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Marine Electronics


December 2011 Issue

OSIL Designs ROV-Triggered Sampling System
Ocean Scientific International Ltd. (OSIL), based in Havant, England, supplied in October a water sampling system to an oil major for use in offshore operations off the West African coast.

The oil major had several requirements for the system. It had to be capable of retrieving multiple samples and have space for a CTD probe or similar instrument. The system also had to be fitted to and operated by an ROV under difficult conditions. The samples were to be collected at fixed depth and had to be collected in conjunction with other ROV samples. This prevented the use of traditional wire water sample collection methods, due to the risk of entanglements.

OSIL designed a sampling system that uses six primed five-liter Niskin bottles, which the company said were chosen due to their robustness, with space for an AML Oceanographic (Sidney, Canada) CTD Plus V2 in the center of a stainless steel frame. The frame could then be mounted to the ROV. The system is being used off the coast of Nigeria in the exploration for offshore oil, OSIL said. For more information, visit www.osil.co.uk.

r-tTS Monitors Mooring Chain Tension in Real Time
WFS Subsea (Aberdeen, Scotland) and Monitor Systems Scotland Ltd. (Aberdeen) have developed a tension sensor for real-time wireless load monitoring, the companies announced in October.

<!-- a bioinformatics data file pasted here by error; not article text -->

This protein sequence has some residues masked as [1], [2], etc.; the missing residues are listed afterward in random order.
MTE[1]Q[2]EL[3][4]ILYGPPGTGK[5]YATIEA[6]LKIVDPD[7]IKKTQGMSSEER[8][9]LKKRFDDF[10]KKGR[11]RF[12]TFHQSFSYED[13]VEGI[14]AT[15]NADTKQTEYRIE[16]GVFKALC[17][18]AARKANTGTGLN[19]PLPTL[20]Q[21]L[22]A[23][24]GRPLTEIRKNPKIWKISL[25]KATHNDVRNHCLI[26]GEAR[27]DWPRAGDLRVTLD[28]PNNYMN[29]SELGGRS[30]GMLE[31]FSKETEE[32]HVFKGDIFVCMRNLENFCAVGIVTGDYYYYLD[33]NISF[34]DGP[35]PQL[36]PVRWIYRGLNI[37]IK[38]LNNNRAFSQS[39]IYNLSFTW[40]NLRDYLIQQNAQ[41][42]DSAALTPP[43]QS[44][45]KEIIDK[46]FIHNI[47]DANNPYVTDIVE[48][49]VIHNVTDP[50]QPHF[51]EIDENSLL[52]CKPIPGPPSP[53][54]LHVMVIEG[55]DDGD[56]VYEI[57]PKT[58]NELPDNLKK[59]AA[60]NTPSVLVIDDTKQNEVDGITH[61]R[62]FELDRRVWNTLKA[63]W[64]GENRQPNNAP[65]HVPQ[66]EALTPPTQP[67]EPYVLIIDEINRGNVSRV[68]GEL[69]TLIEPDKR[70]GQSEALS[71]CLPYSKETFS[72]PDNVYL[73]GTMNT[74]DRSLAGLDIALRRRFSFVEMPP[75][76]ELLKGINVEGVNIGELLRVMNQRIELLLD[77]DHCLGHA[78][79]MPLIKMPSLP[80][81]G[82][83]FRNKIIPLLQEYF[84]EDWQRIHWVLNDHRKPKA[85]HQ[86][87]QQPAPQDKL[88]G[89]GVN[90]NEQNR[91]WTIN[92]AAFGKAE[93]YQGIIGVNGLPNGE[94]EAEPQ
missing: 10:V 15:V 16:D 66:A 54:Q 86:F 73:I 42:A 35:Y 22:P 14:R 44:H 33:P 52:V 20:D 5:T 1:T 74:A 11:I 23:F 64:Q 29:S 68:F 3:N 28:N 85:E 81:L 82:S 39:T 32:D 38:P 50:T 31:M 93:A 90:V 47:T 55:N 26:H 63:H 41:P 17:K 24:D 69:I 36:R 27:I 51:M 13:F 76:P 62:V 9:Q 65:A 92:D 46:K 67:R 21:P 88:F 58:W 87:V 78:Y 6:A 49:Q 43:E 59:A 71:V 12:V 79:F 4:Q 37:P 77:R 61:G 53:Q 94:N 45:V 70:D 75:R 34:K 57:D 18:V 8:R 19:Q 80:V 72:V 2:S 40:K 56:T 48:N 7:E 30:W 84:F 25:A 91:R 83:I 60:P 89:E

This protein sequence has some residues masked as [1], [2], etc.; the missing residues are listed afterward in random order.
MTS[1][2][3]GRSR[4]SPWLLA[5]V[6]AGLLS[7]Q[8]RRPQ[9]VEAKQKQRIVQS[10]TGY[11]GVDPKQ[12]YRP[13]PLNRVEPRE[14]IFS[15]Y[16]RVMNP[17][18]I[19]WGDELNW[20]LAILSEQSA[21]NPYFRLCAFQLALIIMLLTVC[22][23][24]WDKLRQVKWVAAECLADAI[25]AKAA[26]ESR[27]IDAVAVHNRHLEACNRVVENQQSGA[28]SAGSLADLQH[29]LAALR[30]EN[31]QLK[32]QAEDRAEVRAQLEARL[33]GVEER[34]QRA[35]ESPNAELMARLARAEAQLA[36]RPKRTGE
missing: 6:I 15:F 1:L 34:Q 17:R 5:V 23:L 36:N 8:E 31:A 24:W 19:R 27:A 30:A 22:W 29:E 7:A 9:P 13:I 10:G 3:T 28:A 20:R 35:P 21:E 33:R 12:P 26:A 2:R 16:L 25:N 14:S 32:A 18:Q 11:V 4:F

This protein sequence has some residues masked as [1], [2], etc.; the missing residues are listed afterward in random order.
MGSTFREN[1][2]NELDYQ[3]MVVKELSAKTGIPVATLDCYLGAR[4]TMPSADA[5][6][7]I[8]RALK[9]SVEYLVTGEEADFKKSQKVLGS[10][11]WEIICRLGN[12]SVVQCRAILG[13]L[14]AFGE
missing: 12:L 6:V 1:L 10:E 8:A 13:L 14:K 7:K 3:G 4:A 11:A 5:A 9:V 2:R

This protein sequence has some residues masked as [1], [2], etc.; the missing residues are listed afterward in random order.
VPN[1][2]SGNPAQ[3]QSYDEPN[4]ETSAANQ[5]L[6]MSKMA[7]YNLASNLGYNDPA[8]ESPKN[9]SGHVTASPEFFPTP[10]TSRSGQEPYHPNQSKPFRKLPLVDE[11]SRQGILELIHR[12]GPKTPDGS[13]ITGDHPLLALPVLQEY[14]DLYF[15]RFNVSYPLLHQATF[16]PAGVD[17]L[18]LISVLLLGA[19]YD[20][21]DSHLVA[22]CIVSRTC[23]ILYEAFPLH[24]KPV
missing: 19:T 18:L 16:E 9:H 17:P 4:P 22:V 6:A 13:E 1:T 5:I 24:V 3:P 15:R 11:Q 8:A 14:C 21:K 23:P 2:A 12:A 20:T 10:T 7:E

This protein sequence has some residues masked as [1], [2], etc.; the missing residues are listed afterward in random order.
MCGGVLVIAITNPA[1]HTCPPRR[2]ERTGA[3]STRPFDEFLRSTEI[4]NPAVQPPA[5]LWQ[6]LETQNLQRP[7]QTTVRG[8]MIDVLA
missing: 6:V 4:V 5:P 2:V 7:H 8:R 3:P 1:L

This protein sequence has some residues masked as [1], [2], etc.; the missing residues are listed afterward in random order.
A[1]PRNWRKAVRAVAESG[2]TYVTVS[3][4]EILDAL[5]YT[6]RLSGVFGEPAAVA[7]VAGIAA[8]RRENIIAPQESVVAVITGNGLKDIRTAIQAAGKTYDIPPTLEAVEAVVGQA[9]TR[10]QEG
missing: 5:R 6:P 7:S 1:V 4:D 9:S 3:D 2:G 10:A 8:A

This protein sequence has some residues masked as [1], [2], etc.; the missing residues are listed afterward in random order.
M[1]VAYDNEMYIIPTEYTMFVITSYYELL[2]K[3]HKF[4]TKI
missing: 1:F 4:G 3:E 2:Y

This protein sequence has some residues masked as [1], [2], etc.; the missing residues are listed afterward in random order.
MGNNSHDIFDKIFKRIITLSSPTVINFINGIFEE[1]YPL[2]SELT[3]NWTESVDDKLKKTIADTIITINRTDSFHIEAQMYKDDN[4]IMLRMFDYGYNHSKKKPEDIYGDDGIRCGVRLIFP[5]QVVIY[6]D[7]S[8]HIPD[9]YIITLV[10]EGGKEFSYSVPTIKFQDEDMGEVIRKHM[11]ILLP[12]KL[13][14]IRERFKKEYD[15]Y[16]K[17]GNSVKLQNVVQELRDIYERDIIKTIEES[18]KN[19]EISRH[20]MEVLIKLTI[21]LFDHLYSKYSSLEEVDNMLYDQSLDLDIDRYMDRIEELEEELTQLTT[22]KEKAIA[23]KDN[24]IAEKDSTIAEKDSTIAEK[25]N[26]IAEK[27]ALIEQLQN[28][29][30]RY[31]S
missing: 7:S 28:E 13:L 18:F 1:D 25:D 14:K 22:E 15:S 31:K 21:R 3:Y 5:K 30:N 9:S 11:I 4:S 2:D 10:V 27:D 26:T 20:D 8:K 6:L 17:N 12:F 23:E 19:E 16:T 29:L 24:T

The Real-Time Tension Sensor (r-tTs) is a PC-based wireless anchor and hawser system from Monitor Systems that uses WFS wireless capability. It provides real-time data on mooring chain tensions for all types of production vessels, including FPSOs, and can also be used to monitor loads on renewable energy devices, such as floating wind turbines and wave riding devices, the companies said.

Typically, once an alarm is received to indicate a problem with chains on a production vessel, it's too late. The r-tTs provides immediate data on load, tension, inclination, orientation and can be used to effectively monitor subsea mooring lines, anchors and chains.

The r-tTs uses hybrid radio/acoustic technology to monitor multiple chains simultaneously and give early indication if safe load parameters are exceeded. Data transmission is unaffected by shallow and congested waters, harsh weather conditions or ambient noise, allowing the r-tTs to operate in complex environments and making it a complimentary device where acoustic methods are already being used. For more information, visit www.wfs-tech.com.

WASSP Multibeam Locates MV Rena's Containers
A WASSP Ltd. (Auckland, New Zealand) multibeam sonar was recently used by hydrographic surveyors to locate lost containers at the grounding of the 236-meter cargo vessel MV Rena on the Astrolabe Reef off the coast of New Zealand.

Within 48 hours after arriving in Tauranga, New Zealand, the multibeam had been used to identify 12 targets, WASSP said in November. Seven of these targets were submerged containers at depths of up to 80 meters.

Single-beam echosounders and side scan sonar have been used to support the salvage operation, however, multibeam echosounding systems provide a more economic means of gathering seabed information, particularly in deeper waters, WASSP said.